MLB Injuries: Seth Lugo’s toe and other strange baseball injuries

ATLANTA, GA - AUGUST 14: Seth Lugo #67 of the New York Mets looks on during the game against the Atlanta Braves at SunTrust Park on August 14, 2019 in Atlanta, Georgia. (Photo by Carmen Mandato/Getty Images)
ATLANTA, GA - AUGUST 14: Seth Lugo #67 of the New York Mets looks on during the game against the Atlanta Braves at SunTrust Park on August 14, 2019 in Atlanta, Georgia. (Photo by Carmen Mandato/Getty Images) /
facebooktwitterreddit
Prev
7 of 7
Next
(Photo by Marc Serota/Getty Images)
(Photo by Marc Serota/Getty Images) /

The Most Bizarre MLB Injuries

Stephen Strasburg, pitcher, also 2012

There was a reason then-Washington Nationals manager Davey Johnson looked merciful when he lifted Strasburg after a horror of a four-inning outing: the righthander saw and raised Griffey and Beltre—inadvertently getting some Icy Hot balm on his private parts. I burned for the man that day, actually.

Speaking from very embarrassing experience, that’s the kind of mishap that usually (though maybe not exclusively) happens when your underwear is pranked in a high school locker room or while you’re away at summer camp. When I got hit, in summer camp, the stuff was something called Atomic Balm. And it felt exactly the way you’d expect with a name like that.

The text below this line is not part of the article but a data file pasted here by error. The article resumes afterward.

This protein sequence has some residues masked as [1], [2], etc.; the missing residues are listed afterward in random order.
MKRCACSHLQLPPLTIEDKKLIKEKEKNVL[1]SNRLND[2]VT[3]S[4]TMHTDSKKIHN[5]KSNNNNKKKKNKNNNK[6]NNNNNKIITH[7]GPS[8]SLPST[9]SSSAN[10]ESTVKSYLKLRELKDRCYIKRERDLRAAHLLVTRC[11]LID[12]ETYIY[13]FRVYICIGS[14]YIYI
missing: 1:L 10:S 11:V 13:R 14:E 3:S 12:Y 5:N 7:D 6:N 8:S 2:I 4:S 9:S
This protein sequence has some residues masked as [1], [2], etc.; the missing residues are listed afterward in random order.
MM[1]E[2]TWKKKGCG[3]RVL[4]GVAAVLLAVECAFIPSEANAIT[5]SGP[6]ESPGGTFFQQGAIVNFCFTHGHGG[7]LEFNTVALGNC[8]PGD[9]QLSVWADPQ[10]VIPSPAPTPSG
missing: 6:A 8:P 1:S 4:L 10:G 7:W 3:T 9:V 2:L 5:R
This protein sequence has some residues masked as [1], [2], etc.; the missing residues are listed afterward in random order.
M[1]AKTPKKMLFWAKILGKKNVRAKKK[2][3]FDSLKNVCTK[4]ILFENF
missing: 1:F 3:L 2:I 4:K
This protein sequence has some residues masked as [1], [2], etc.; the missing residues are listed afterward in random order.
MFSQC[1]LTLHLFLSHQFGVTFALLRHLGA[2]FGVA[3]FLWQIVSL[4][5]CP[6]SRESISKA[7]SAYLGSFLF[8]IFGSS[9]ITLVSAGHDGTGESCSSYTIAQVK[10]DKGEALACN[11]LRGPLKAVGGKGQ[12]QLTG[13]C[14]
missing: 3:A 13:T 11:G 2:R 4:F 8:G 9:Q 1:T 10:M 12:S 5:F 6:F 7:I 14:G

Mark Buehrle, pitcher, 2012 (what the hell was going on that season?)

More from Call to the Pen

He should have said, “Hold the mayo”—he sliced his finger opening a mayonnaise jar just hours before he was scheduled to start a game. Buehrle made the start anyway . . . and was murdered in the first inning.

The foregoing is probably just a half sample. Enough to raise questions as to what on earth is it with major league pitchers, who seem to dominate baseball’s bizarre bang-ups list. And a lot of these guys were probably lucky their mishaps didn’t happen while their teams were covered by particularly snarky writers.

Just ask Casey Stengel what happened to him before he was a genius (with apologies to Warren Spahn) and while he was still the manager of the hapless Boston Braves. Before Opening Day 1943, Stengel was run down by a cab driver while crossing Commonwealth Avenue, suffering a leg fracture and missing the season’s first two months.

MLB players: The biggest difference makers in 2020. dark. Next

The Ol’ Perfesser got a lot of well-wishes, some addressed jokingly to the hospital’s psychiatric ward. But there was also acidic Boston Record columnist Dave Egan, who loathed Stengel as much as he loathed Red Sox Hall of Famer Ted Williams. When Stengel was injured, Egan suggested an award should be given—to the cab driver who hit him. For doing Boston baseball its biggest favor of the year.